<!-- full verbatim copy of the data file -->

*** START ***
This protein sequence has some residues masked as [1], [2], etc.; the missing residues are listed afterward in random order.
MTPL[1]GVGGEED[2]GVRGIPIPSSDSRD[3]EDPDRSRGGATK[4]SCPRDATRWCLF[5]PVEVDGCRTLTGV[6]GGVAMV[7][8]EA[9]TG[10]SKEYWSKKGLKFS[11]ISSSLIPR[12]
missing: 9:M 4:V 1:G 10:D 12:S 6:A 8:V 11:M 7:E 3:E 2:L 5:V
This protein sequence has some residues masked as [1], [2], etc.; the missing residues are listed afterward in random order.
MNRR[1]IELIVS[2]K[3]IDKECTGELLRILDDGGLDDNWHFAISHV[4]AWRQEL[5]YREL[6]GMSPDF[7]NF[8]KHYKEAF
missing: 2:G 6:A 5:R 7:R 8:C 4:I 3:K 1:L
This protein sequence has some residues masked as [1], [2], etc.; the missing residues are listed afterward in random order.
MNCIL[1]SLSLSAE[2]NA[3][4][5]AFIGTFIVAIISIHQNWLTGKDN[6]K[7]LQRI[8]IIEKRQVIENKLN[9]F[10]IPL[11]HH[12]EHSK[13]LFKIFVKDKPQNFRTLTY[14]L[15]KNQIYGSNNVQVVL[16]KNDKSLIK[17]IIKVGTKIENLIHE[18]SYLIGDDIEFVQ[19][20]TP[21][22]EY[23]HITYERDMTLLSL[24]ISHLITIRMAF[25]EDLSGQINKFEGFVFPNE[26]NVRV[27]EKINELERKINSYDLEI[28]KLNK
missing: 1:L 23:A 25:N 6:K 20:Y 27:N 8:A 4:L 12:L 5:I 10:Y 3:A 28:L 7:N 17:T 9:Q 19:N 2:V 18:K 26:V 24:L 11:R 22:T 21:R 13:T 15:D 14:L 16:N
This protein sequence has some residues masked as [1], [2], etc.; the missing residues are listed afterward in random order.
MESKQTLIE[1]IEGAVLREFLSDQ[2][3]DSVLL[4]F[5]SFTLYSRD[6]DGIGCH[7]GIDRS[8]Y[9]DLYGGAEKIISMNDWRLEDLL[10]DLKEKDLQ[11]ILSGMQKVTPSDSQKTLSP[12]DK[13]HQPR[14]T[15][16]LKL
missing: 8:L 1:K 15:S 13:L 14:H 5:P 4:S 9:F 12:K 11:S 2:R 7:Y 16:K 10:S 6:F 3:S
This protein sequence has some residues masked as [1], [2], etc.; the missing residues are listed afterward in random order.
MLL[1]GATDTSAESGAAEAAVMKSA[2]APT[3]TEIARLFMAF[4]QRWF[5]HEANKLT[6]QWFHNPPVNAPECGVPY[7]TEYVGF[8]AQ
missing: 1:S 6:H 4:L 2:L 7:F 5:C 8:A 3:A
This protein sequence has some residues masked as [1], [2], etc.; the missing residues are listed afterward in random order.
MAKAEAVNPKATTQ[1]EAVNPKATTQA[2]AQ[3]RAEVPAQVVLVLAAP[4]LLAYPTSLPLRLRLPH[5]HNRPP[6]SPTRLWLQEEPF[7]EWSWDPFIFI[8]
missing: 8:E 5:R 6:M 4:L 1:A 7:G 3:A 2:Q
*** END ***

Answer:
This protein sequence has some residues masked as [1], [2], etc.; the missing residues are listed afterward in random order.
MTPL[1]GVGGEED[2]GVRGIPIPSSDSRD[3]EDPDRSRGGATK[4]SCPRDATRWCLF[5]PVEVDGCRTLTGV[6]GGVAMV[7][8]EA[9]TG[10]SKEYWSKKGLKFS[11]ISSSLIPR[12]
missing: 9:M 4:V 1:G 10:D 12:S 6:A 8:V 11:M 7:E 3:E 2:L 5:V
This protein sequence has some residues masked as [1], [2], etc.; the missing residues are listed afterward in random order.
MNRR[1]IELIVS[2]K[3]IDKECTGELLRILDDGGLDDNWHFAISHV[4]AWRQEL[5]YREL[6]GMSPDF[7]NF[8]KHYKEAF
missing: 2:G 6:A 5:R 7:R 8:C 4:I 3:K 1:L
This protein sequence has some residues masked as [1], [2], etc.; the missing residues are listed afterward in random order.
MNCIL[1]SLSLSAE[2]NA[3][4][5]AFIGTFIVAIISIHQNWLTGKDN[6]K[7]LQRI[8]IIEKRQVIENKLN[9]F[10]IPL[11]HH[12]EHSK[13]LFKIFVKDKPQNFRTLTY[14]L[15]KNQIYGSNNVQVVL[16]KNDKSLIK[17]IIKVGTKIENLIHE[18]SYLIGDDIEFVQ[19][20]TP[21][22]EY[23]HITYERDMTLLSL[24]ISHLITIRMAF[25]EDLSGQINKFEGFVFPNE[26]NVRV[27]EKINELERKINSYDLEI[28]KLNK
missing: 1:L 23:A 25:N 6:K 20:Y 27:N 8:A 4:L 12:L 5:I 10:Y 3:A 28:L 7:N 17:T 9:Q 19:N 2:V 18:K 26:V 24:L 11:R 22:T 21:R 13:T 15:D 14:L 16:N
This protein sequence has some residues masked as [1], [2], etc.; the missing residues are listed afterward in random order.
MESKQTLIE[1]IEGAVLREFLSDQ[2][3]DSVLL[4]F[5]SFTLYSRD[6]DGIGCH[7]GIDRS[8]Y[9]DLYGGAEKIISMNDWRLEDLL[10]DLKEKDLQ[11]ILSGMQKVTPSDSQKTLSP[12]DK[13]HQPR[14]T[15][16]LKL
missing: 8:L 1:K 15:S 13:L 14:H 5:P 4:S 9:F 12:K 11:S 2:R 7:Y 16:K 10:S 6:F 3:S
This protein sequence has some residues masked as [1], [2], etc.; the missing residues are listed afterward in random order.
MLL[1]GATDTSAESGAAEAAVMKSA[2]APT[3]TEIARLFMAF[4]QRWF[5]HEANKLT[6]QWFHNPPVNAPECGVPY[7]TEYVGF[8]AQ
missing: 1:S 6:H 4:L 2:L 7:F 5:C 8:A 3:A
This protein sequence has some residues masked as [1], [2], etc.; the missing residues are listed afterward in random order.
MAKAEAVNPKATTQ[1]EAVNPKATTQA[2]AQ[3]RAEVPAQVVLVLAAP[4]LLAYPTSLPLRLRLPH[5]HNRPP[6]SPTRLWLQEEPF[7]EWSWDPFIFI[8]
missing: 8:E 5:R 6:M 4:L 1:A 7:G 3:A 2:Q